Buying a property that is yet to be built is a popular strategy, particularly for first-time homebuyers. It offers the potential for stamp-duty savings, time to save more for the deposit, and, of course, the opportunity to move into a brand-new home.
While the glossy brochures and artists’ impressions can be appealing, purchasing property off-the-plan is not without risks, particularly in a falling market. Here we outline the four key considerations to be aware of before you sign on the dotted line.
Research the market
An oversupply of stock in the market can also substantially affect the value of property. Despite approvals for new projects falling sharply, CoreLogic data1 says 252,000 new apartments will hit the market between 2018 and 2020. Both the Sydney and Melbourne markets are expected to have excess supply, which will further weigh on the falling property market.If you are an investor, you may also want to look at vacancy rates as this data can help to paint a picture about the health of the rental market.
Suburbs where demand is strong and property values are still rising are therefore a much safer bet.
Before making any property purchase, it pays to research the market in your target area. When property prices are falling, buying off-the-plan could mean locking in a price today and losing money (or bank financing) before you even move in.
Check out the developer
Do a background check on your developer and builder to find out as much as possible about their previous projects. Do they use quality builders? Do they deliver projects on time? Have there been any failures? Make a point of visiting some of their projects so you can assess the finished product first-hand.
It is also worth contacting the builder licensing authority in your state to check if any complaints have been lodged about the developer.
Another consideration in off-the-plan property purchases is the reputation of the developer and builder behind the project.
Look into your finance options
To mitigate their risks, many lenders will only agree to an 80% loan-value ratio. This means you may have to obtain 20% of the sale price before a lender will agree to finance your purchase.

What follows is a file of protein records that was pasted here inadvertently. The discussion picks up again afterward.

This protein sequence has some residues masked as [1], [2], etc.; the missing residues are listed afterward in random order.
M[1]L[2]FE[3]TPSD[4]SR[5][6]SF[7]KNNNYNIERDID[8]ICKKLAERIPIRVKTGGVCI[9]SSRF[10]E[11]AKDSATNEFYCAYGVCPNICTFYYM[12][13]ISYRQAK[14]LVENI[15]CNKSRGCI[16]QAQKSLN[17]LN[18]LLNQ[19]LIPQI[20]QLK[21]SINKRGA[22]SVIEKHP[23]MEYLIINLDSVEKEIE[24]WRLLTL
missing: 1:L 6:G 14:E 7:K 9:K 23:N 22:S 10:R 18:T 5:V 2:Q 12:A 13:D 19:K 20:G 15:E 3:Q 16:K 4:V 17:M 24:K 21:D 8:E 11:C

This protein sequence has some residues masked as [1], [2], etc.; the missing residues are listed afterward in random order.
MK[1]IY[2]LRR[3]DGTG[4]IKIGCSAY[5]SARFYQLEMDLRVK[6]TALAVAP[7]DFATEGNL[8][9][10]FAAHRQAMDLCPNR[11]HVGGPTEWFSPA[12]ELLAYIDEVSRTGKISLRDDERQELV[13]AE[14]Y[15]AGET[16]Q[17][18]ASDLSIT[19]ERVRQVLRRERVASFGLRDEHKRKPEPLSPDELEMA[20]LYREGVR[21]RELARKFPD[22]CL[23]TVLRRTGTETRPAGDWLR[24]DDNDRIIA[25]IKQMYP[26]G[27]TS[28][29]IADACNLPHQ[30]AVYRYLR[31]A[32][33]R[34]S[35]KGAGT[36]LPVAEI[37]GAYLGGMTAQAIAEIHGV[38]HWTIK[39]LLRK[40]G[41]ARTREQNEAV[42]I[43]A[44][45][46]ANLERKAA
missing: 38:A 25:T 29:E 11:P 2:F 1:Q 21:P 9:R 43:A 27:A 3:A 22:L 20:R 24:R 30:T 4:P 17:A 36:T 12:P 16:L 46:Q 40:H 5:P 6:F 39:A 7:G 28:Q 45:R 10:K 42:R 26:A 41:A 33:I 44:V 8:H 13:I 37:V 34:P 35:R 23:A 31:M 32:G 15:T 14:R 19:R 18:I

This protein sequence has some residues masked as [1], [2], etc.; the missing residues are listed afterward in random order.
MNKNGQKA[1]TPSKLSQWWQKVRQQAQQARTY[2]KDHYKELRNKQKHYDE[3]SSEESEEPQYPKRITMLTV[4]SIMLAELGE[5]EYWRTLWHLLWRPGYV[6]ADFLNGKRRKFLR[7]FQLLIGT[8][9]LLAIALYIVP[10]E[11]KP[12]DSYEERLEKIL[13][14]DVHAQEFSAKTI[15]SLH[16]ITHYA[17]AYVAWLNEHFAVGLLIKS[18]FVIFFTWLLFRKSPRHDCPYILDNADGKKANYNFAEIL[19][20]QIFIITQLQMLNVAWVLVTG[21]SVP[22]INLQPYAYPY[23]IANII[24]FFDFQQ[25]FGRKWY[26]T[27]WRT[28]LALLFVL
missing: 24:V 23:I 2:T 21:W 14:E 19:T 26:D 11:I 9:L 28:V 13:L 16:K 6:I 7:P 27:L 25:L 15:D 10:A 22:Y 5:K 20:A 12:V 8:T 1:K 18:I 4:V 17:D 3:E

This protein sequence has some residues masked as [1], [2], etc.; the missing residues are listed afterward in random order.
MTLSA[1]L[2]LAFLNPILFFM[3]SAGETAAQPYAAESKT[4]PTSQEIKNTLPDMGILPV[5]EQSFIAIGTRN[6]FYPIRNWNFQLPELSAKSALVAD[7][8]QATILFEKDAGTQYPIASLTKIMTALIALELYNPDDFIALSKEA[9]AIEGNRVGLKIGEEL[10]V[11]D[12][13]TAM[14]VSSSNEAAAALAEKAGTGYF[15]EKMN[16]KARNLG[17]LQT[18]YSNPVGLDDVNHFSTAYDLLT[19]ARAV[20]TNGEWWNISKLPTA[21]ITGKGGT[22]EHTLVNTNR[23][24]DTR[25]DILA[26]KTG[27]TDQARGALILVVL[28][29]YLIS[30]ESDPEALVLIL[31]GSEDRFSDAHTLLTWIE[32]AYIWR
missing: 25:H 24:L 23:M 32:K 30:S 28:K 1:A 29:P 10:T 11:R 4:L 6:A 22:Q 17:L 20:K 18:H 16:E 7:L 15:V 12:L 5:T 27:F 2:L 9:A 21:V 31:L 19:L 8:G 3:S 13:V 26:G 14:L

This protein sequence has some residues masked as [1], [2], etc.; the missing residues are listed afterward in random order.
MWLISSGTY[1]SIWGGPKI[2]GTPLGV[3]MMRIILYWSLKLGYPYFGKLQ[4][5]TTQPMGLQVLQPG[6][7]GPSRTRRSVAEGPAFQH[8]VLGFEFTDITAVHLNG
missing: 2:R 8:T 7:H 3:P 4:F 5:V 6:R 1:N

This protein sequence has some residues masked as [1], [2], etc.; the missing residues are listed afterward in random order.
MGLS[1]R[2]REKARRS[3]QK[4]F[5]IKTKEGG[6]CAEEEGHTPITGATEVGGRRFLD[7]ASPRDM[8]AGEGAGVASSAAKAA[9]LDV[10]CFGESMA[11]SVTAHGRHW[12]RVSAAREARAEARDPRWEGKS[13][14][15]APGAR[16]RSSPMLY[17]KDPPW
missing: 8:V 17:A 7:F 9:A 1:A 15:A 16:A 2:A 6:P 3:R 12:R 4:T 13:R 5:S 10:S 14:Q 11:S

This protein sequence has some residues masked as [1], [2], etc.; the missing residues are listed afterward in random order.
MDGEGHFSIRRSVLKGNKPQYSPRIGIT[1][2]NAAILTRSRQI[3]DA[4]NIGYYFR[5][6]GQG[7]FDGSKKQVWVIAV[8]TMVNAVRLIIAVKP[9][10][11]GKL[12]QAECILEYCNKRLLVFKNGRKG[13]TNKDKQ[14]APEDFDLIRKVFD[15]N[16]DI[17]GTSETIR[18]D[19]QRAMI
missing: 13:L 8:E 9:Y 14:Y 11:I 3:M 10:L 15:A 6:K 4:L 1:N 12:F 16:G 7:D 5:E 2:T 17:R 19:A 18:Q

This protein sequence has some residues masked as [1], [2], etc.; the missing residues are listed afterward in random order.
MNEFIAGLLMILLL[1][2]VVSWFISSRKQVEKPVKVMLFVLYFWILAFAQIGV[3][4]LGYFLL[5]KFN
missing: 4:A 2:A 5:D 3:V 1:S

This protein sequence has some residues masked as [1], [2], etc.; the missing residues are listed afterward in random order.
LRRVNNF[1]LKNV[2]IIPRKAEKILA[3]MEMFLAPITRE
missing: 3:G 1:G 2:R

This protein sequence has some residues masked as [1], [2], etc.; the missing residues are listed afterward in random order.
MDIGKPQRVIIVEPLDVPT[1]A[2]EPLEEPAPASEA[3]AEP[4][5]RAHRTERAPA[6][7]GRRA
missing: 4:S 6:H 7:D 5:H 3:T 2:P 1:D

Speak to your mortgage broker about your financing options as failure to secure finance by the time your property is completed could put your initial deposit at risk.
While most off-the-plan developments only require a 10% deposit, many lenders are concerned that the market will decline, resulting in a property that is worth less.
Understand the contract
Some things to pay attention to include the length of the cooling off period and expected completion date. You should know exactly what your rights are in the event the vendor is unable to complete the property in the expected time.Buying a property off-the-plan can be a sound investment. But as with any property purchase, do your research, get to know the local market and always ensure you are not paying too much.
It is also worth looking into whether plans have been approved by the local council and what your rights are if the finished property does not meet the specifications or quality you were expecting.
Off-the-plan contracts can be complex, with many provisions in place to protect the developer. Make sure you seek legal advice before agreeing to sign any contract.
1.CoreLogic Settlement Risk Report, 2018